Object

Surgical results in cervical myelopathy caused by ossification of the posterior longitudinal ligament (OPLL) evaluated with a patient-based method have not yet been reported. The purpose of this study was to examine patient satisfaction with surgery for cervical myelopathy due to OPLL and to clarify factors related to satisfaction.

Methods

Clinical data in 103 patients (74 male and 29 female) who underwent surgery for cervical OPLL were retrospectively reviewed. The average age at surgery was 57 years, and the average follow-up period was 9.3 years. Outcomes were assessed using an original satisfaction questionnaire, the conventional Japanese Orthopaedic Association (JOA) scoring system, the JOA Cervical Myelopathy Evaluation Questionnaire, the 36-Item Short Form Health Survey, and the hospital anxiety and depression scale. Spearman rank correlation coefficients for 5-scale patient satisfaction against outcome measures were calculated to test relationships between variables. All variables were compared between the satisfied (responses of very satisfied or satisfied) and dissatisfied (responses of dissatisfied or very dissatisfied) groups. Parameters exhibiting a significant Spearman rank correlation or difference between the groups were entered in a stepwise logistic regression analysis model, with satisfaction as the dependent variable.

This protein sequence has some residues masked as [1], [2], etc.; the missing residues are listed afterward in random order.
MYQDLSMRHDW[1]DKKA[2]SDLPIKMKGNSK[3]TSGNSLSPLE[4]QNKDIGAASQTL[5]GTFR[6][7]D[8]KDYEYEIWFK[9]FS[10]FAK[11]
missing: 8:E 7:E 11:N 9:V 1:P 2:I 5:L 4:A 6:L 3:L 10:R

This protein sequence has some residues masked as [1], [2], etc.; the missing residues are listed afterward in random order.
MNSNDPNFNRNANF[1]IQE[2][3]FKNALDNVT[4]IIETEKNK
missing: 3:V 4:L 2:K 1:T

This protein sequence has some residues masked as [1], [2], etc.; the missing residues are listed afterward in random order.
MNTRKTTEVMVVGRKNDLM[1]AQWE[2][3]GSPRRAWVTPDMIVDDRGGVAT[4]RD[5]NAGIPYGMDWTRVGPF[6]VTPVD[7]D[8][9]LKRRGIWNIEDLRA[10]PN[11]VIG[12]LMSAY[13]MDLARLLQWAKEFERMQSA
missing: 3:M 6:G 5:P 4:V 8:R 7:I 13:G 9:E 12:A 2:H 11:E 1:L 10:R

Results

Sixty-nine patients were included in the analysis. There was not a significant difference in clinical data between these 69 study patients and the other 34 patients. Fifty-five patients (80%) were satisfied with the results of the surgery, and 58 patients (84%) reported that their condition was improved by the surgery. All patients who reported being very improved were either very satisfied or satisfied with the results of surgery. Quality of life (QOL), physical function (PF), and role physical (RP) were significantly correlated with patient satisfaction. The dissatisfied group had significantly more severe pain; lower maximum conventional JOA scores; lower maximum recovery rates; worse lower-extremity function (LEF); reduced QOL; and lower PF, RP, and vitality scores. Stepwise logistic regression analysis showed that PF, QOL, LEF, and maximum recovery rate based on JOA score were correlated with satisfaction.

Conclusions